Physicians can play a vital role in reassuring families about the good prognosis after a febrile seizure. Key concerns to be addressed include the risks of neurologic morbidity (including epilepsy), mortality, and seizure recurrence.
Parents should be reassured that children without underlying developmental problems do not seem to have lasting neurologic effects from febrile seizures. A population-based study in the United Kingdom that included 381 children with febrile seizures reported that those with febrile seizures perform as well as others academically, intellectually, and behaviorally when assessed at 10 years of age.28 Parents should be told that mortality from febrile seizures is very rare—so rare that it is difficult to assess accurately. A large cohort study in Denmark examined mortality rates in 1.6 million children.29 There was a slight increase in mortality (adjusted mortality rate ratio of 1.99) during the two years after a complex febrile seizure, but no significant increase among those with simple febrile seizures.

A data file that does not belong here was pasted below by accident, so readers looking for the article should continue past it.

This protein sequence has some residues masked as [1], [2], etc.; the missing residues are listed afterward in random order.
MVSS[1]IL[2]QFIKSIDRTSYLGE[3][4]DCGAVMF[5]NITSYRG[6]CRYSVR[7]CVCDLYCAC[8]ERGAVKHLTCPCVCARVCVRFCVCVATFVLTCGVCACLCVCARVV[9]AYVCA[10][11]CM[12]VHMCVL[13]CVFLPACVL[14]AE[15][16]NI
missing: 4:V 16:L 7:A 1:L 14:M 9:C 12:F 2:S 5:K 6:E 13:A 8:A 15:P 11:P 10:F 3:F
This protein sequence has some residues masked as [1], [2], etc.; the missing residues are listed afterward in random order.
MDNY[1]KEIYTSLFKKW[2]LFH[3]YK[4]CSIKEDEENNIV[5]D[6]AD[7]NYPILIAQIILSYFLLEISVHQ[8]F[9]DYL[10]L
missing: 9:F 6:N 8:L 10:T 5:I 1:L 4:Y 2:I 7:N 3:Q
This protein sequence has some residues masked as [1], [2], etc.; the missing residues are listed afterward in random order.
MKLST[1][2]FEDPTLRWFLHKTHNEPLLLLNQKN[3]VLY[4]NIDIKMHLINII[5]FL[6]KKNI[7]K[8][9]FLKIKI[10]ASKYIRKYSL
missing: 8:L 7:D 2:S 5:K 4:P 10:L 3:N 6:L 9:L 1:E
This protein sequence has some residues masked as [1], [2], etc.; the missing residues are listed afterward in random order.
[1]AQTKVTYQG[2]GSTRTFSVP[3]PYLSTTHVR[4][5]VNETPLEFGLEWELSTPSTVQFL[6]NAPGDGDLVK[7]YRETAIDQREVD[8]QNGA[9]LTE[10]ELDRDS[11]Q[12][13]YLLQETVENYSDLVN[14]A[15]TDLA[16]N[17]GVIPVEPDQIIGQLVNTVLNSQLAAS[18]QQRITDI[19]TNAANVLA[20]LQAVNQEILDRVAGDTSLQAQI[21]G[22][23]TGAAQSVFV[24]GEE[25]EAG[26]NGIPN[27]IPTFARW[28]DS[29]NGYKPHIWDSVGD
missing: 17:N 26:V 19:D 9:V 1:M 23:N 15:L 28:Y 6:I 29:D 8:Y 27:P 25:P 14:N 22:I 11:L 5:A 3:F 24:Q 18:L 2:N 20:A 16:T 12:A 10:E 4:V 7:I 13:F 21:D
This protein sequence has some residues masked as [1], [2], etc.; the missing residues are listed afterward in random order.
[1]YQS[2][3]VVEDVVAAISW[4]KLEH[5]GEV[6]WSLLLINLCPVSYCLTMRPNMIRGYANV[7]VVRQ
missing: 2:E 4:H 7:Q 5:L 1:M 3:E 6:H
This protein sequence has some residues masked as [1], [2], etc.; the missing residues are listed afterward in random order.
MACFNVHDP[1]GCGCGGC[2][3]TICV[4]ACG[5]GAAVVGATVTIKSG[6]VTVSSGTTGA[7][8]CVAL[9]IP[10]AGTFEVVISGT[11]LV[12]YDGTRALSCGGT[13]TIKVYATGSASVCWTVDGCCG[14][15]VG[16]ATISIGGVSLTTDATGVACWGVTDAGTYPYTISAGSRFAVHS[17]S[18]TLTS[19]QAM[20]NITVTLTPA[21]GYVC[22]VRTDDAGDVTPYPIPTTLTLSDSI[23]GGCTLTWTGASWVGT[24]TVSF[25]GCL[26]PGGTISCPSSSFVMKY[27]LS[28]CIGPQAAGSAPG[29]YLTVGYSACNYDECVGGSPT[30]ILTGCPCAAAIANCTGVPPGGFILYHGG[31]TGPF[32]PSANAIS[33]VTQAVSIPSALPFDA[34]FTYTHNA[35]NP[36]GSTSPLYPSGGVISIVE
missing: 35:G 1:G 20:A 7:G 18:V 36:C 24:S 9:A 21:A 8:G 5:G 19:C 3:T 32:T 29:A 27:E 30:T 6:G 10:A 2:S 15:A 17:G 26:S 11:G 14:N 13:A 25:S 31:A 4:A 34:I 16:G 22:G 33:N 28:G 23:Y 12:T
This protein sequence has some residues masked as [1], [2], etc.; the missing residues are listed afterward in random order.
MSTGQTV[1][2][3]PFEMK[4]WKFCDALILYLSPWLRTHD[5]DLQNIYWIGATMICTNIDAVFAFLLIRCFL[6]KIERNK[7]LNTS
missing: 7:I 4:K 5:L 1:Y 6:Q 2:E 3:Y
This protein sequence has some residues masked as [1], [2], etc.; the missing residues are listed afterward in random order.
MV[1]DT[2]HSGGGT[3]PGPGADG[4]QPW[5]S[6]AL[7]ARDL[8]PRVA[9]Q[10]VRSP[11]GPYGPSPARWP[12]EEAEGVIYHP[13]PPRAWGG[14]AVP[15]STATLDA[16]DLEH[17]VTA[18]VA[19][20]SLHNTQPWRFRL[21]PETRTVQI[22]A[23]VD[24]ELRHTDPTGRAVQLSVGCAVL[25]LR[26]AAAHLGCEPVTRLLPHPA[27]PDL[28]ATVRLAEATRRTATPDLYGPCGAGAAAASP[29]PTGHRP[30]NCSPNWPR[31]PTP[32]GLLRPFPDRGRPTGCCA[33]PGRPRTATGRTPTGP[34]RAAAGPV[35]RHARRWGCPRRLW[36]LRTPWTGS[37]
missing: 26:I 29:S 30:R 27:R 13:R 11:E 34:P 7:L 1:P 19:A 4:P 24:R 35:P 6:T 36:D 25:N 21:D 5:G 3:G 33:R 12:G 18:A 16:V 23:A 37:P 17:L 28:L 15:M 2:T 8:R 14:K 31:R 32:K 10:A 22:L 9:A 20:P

Parents should be warned that febrile seizures reoccur frequently. One cohort study found that 32 percent of children presenting with an initial febrile seizure later had additional febrile seizures, 75 percent of which occurred within one year.30 Risk factors and risk of recurrence after an initial febrile seizure are provided in Table 2.30 The risk of recurrence is similar between simple and complex febrile seizures.
|Age < 18 months